Business districts have faced a multitude of pandemic-related problems over the past year; however, downtown Charlotte is taking steps to address a new and unexpected obstacle that many other cities would envy.
The Eaton County seat is bursting at the seams and simply has no more room for new businesses.
“We are at 100% capacity and have tenants lined up wanting to open businesses downtown,” said Lisa Barna, executive director of CharlotteRising, the 501(c)(3) economic development organization tasked with cultivating a vibrant, enduring downtown district.
Charlotte is a destination town where families choose to live and where visitors and travelers patronize its businesses, organizations and events. The 10 blocks comprising the downtown area offer a refreshed appeal of historic beauty; a compelling creative hub for unique arts and entertainment; and a welcoming destination to myriad residential spaces, businesses and restaurants.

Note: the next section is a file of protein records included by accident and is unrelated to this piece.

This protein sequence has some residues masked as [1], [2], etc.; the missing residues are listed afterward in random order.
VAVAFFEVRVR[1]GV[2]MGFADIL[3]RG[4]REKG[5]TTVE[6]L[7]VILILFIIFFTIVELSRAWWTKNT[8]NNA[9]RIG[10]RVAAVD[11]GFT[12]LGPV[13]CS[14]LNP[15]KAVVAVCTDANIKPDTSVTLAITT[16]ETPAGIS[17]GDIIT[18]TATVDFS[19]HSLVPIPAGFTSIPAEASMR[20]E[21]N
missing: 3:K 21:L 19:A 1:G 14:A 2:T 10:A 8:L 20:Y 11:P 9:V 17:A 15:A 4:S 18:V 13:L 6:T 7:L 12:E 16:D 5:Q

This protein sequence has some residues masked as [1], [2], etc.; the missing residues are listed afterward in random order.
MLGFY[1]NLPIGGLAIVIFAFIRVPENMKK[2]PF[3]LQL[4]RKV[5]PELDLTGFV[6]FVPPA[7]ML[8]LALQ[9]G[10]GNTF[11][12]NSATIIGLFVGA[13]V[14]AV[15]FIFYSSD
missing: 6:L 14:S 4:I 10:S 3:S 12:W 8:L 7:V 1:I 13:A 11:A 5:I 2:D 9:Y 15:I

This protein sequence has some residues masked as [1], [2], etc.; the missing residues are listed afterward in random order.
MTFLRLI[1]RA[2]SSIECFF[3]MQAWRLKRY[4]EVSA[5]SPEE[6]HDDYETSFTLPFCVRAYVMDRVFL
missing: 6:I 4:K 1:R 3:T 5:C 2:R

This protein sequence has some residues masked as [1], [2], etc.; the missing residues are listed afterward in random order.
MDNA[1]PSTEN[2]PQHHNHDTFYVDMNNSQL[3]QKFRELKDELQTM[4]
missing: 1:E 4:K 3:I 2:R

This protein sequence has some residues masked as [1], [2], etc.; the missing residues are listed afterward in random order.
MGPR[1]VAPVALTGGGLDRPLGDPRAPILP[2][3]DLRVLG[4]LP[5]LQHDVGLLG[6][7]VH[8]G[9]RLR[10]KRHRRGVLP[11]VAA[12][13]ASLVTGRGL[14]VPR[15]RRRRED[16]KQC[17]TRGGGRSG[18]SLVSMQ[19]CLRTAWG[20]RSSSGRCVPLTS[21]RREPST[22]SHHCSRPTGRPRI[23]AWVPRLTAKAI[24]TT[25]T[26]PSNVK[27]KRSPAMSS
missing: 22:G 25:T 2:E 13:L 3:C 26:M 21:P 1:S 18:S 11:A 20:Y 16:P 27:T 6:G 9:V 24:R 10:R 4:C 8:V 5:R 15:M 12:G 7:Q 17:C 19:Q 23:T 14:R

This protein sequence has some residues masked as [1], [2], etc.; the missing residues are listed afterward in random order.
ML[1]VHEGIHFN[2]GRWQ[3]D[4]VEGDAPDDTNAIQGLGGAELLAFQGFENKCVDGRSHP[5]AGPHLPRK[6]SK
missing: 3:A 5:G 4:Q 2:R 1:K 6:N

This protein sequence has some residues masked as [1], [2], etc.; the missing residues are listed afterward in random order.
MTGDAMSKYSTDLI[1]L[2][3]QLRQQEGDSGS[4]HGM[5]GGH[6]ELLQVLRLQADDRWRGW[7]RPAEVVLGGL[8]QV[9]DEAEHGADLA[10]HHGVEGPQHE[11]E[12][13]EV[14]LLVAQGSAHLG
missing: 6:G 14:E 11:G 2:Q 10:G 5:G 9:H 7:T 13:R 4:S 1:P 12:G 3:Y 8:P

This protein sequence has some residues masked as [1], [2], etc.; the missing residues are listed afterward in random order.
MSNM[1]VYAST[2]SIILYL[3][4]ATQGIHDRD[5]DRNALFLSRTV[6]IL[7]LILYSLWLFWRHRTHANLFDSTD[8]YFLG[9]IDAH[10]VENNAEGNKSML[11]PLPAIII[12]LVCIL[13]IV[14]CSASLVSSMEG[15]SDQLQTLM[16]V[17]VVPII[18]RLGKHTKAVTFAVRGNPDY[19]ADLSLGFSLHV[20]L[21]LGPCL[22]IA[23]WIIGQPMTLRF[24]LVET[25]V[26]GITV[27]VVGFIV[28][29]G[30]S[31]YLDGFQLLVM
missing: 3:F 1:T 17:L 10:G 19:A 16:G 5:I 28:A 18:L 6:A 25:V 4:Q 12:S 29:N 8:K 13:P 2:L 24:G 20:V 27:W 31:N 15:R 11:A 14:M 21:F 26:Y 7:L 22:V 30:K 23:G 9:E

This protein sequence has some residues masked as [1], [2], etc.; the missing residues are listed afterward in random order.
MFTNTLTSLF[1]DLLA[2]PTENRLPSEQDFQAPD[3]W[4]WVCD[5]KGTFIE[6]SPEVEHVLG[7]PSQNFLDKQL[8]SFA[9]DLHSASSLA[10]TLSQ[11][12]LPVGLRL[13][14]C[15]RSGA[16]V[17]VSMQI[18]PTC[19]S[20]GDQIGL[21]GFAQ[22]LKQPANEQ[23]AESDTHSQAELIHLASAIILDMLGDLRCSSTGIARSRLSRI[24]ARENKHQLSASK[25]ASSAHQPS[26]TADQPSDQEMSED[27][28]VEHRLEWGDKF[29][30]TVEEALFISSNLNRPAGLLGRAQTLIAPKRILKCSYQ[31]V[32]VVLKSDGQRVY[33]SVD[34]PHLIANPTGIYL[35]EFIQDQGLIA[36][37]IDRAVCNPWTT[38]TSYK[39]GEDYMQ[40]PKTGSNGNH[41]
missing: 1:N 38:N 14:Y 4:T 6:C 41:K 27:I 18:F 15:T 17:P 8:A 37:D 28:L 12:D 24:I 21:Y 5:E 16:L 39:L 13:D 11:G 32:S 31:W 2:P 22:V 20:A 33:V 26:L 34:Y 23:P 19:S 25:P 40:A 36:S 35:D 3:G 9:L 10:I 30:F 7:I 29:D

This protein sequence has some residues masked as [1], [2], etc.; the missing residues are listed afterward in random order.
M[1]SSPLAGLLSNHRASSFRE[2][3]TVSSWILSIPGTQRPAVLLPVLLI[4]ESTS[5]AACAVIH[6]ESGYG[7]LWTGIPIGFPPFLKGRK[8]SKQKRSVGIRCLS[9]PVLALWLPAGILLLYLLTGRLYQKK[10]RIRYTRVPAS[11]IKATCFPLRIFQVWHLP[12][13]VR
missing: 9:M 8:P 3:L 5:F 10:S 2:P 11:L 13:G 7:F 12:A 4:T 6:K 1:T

Barna said that beginning in July, CharlotteRising will be providing occupancy grants of $5,000 to urge downtown business owners to subdivide their spaces and create more frontage for additional businesses.
“Some (businesses) may be able to move into the back of their building, or split their square footage in half,” she said. “Some may be able to move to their second floor, but most of those second floors don’t have electric, don’t have heat and they may have to replace the flooring.”
That’s where the grants come into play.
Since its birth in 2016, CharlotteRising has helped fill 14 vacant buildings downtown. It works from an annual budget of $200,000 — most of which comes from private donors — and the organization is volunteer-based.
“It shows that when you invest locally, good things happen,” said Barna.